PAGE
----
Photo Courtesy of Michael Appleton/Mayoral Photography Office
The new legislation raises the minimum prices for all tobacco products, including cigarettes, to $13 a pack.
By Forum Staff
Mayor Bill de Blasio on Monday signed seven bills to help reduce the number of smokers in the city by 160,000 by 2020.
According to the administration, while smoking rates in the five boroughs have declined to 14.3 percent in 2015 from 21.5 percent in 2002, the city still has more than 900,000 smokers. The new series of laws will help decrease the smoking prevalence to a historically low rate of 12 percent by 2020, the City said.
“I am excited to witness the impact these bills will have on the lives of New Yorkers,” said Dr. Herminia Palacio, deputy mayor for Health and Human Services. “These bills tackle smoking and tobacco in a comprehensive manner that will both save lives and reduce preventable diseases. In offering New Yorkers healthier options – from where they shop to the buildings they live in – we bring all of our City’s resources to bear so that we can all live longer and healthier lives.”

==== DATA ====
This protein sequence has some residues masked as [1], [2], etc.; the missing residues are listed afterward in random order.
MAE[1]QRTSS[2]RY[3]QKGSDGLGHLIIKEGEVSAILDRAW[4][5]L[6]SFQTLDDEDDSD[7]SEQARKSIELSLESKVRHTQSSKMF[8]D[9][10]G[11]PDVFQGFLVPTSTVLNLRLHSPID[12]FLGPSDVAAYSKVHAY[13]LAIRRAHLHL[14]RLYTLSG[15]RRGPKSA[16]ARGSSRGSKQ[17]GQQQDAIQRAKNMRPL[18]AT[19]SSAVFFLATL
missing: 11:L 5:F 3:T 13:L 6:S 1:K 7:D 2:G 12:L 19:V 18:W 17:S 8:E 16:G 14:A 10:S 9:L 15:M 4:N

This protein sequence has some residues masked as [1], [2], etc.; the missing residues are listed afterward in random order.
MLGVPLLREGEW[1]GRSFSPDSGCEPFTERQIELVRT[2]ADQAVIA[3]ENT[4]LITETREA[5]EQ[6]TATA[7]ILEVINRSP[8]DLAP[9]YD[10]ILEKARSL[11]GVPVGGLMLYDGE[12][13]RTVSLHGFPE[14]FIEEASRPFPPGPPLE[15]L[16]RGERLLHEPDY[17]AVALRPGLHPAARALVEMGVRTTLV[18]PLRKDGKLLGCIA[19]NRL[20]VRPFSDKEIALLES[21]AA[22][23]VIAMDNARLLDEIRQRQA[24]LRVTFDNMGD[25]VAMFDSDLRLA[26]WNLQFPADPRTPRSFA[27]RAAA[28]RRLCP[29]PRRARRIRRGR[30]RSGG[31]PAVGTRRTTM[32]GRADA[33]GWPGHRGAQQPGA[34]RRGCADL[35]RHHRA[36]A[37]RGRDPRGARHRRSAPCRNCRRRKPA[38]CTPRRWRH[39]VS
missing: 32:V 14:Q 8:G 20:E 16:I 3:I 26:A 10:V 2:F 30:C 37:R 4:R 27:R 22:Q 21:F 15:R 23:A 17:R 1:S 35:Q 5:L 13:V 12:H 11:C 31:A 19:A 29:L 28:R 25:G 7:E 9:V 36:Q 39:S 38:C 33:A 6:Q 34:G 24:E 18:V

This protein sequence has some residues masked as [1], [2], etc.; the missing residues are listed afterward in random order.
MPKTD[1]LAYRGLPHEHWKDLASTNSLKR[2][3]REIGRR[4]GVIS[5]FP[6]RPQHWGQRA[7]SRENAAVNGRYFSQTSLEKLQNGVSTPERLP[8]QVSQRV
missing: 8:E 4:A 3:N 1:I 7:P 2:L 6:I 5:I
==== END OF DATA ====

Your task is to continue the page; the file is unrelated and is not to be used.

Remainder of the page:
The administration has said that the new legislation will put NYC at the forefront of smoking and tobacco control by: raising the minimum prices for all tobacco products, including cigarettes, to $13 a pack from $10.50, and imposing a new 10-percent local tax on tobacco products other than cigarettes; capping and reducing through attrition the number of tobacco retailers citywide; creating a retail license for e-cigarettes and capping the number of e-cigarette retailers; increasing the fee for a cigarette retail dealer license; requiring all residential buildings to create a smoking policy and disclosing it to both current and prospective tenants; prohibiting smoking and the use of e-cigarettes in common areas in multiple dwellings with fewer than ten units; and banning the sale of tobacco products at pharmacies.
“Even though tobacco is a leading cause of premature death across the country, Big Tobacco will stop at nothing to hook people on these deadly products,” de Blasio said. “We are sending a loud and clear message that we will not let their greed kill any more New Yorkers without a fight. These new laws will not only help reduce the number of smokers in our city, but also save lives.”
According to the administration, tobacco continues to be a leading contributor to preventable, premature death in the five boroughs, killing an estimated 12,000 people annually. Despite an overall decline on smoking rates among young people, youth have increasingly used a range of other tobacco products: youth cigar, cigarillo, little cigar, smokeless tobacco, and hookah use, together, exceed cigarette use. Nearly nine out of 10 smokers first tried smoking before age 18. In the city, adolescent use of e-cigarettes is more than double the current smoking rate, 15.9 percent compared with 5.8 percent.